Re: UNCOL = Uncool? (Fergus Henderson)
26 Oct 2000 02:43:34 -0400

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Re: UNCOL = Uncool? (2000-10-22)
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Re: UNCOL = Uncool? (2000-10-23)
Re: UNCOL = Uncool? (Daniel C. Wang) (2000-10-23)
Re: UNCOL = Uncool? (Chris F Clark) (2000-10-23)
Re: UNCOL = Uncool? (2000-10-26)
Re: UNCOL = Uncool? (2000-10-26)
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Re: UNCOL = Uncool? (2000-10-26)
Re: UNCOL = Uncool? (Chris F Clark) (2000-10-31)
Re: UNCOL = Uncool? (2000-10-31)
Re: UNCOL = Uncool? (2000-11-04)
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From: (Fergus Henderson)
Newsgroups: comp.compilers
Date: 26 Oct 2000 02:43:34 -0400
Organization: Computer Science, University of Melbourne
References: 00-10-185
Keywords: UNCOL

Chris F Clark <> writes:

>The problems with UNCOL's are always in the details. Having worked on
>more than 1 multi-language, multi-target compiler, I have seen this
>first hand.
>the general solution is that one language is actually the
>core and all the others are simply appendages or warts.

Right. For .NET, C# is that core language; it was designed in
conjunction with the MSIL intermediate language and the common type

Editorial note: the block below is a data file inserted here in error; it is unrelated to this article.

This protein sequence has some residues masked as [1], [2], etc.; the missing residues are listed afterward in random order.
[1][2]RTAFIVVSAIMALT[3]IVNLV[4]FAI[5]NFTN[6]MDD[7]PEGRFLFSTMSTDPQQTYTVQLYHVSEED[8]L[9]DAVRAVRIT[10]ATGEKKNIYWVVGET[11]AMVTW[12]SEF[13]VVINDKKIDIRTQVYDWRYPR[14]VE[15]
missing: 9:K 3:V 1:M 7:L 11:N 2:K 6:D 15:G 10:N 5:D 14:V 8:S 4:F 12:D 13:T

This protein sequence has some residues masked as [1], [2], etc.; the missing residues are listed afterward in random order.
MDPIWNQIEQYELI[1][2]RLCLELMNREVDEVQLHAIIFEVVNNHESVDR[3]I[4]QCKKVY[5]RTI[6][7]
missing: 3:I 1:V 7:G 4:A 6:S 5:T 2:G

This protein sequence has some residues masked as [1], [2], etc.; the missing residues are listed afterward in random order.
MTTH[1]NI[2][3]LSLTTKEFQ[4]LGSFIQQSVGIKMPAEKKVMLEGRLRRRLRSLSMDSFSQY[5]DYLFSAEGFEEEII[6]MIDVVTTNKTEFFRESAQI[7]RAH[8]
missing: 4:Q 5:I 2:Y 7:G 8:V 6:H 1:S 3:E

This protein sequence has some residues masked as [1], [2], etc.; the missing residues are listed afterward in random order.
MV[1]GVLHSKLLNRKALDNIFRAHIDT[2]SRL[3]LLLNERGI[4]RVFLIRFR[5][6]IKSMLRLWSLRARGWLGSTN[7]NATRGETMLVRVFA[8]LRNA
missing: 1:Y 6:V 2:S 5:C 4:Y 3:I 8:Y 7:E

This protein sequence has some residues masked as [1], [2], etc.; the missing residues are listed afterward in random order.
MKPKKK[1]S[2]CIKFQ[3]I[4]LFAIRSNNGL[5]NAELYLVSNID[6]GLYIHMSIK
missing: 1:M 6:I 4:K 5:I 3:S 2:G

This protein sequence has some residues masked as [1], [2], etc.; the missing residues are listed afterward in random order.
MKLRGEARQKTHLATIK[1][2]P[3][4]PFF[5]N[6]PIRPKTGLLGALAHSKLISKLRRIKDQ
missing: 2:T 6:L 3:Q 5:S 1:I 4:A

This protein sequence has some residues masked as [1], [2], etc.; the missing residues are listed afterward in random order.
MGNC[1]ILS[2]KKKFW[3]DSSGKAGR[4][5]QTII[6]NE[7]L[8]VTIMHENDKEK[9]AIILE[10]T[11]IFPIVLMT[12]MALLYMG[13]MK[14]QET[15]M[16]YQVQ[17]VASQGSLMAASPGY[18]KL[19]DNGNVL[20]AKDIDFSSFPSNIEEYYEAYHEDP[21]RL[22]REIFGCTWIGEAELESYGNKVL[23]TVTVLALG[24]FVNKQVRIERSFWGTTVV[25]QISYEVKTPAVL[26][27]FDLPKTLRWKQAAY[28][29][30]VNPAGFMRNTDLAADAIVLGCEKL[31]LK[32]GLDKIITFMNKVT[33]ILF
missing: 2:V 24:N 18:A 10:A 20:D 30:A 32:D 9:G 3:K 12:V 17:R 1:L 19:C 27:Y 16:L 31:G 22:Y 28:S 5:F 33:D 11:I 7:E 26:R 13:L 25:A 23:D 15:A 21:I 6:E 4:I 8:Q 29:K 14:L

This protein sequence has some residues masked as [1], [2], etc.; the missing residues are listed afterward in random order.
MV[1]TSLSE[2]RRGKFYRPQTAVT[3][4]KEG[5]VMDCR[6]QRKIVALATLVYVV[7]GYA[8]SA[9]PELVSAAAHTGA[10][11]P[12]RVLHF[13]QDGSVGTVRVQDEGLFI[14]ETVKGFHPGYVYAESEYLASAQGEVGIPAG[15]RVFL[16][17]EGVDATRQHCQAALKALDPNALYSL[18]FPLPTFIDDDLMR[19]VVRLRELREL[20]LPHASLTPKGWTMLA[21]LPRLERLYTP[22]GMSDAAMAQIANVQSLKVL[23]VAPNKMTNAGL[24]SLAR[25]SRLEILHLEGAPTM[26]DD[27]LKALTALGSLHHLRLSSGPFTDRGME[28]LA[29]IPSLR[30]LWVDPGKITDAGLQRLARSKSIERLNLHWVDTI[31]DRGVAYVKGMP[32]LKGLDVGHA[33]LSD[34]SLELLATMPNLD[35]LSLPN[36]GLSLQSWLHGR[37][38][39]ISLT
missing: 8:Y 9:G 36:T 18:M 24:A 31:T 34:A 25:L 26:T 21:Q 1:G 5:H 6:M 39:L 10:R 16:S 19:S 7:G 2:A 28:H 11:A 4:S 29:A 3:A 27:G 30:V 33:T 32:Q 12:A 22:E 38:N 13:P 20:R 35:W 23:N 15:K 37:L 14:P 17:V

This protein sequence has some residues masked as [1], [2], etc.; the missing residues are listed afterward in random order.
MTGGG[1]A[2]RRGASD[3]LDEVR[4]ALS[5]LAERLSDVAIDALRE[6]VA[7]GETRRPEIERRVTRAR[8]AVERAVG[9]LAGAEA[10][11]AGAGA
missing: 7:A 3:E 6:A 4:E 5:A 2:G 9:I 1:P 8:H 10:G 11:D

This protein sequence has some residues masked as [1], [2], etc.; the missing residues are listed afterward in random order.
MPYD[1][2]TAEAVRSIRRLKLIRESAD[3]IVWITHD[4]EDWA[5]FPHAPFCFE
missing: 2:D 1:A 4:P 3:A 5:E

system, and pretty much every construct in C# maps fairly directly to
MSIL and pretty much every construct in MSIL can be expressed in C#.
In constrast, other languages may not map nearly so directly onto that
core. Even Microsoft's own Visual Basic has had to change quite a bit
in order to map more directly to MSIL.

So, the question is how well the other languages can be mapped to the
core language. Compiling from source L to target T via some
intermediate UNCOL is in general not going to be as efficient as a
native compiler from L to T could be, unless the UNCOL was designed
with L and T in mind. But if the difference is just a small matter of
efficiency, then it may not matter!

Efficiency is becoming less and less important, and things like
interoperability and code reuse are becoming more and more important.
These days no-one is really going to care that much if e.g. calls to
variable-argument functions are a little bit slow. We have incredibly
fast processors to throw at that problem.

So I think the trade-offs are shifting towards increasing acceptance
of UNCOLs of various kinds. And while mapping down to an UNCOL that
doesn't suit your source language may require some extra complexity,
the extra complexity required is often much less than what would be
required to write your own native code compiler and run-time system,
especially if you want to support multiple targets. And by reusing an
existing platform, you leverage the benefits of any future
improvements that are made to them.
Fergus Henderson <> | "I have always known that the pursuit
                                                                        | of excellence is a lethal habit"
WWW: <> | -- the last words of T. S. Garp.

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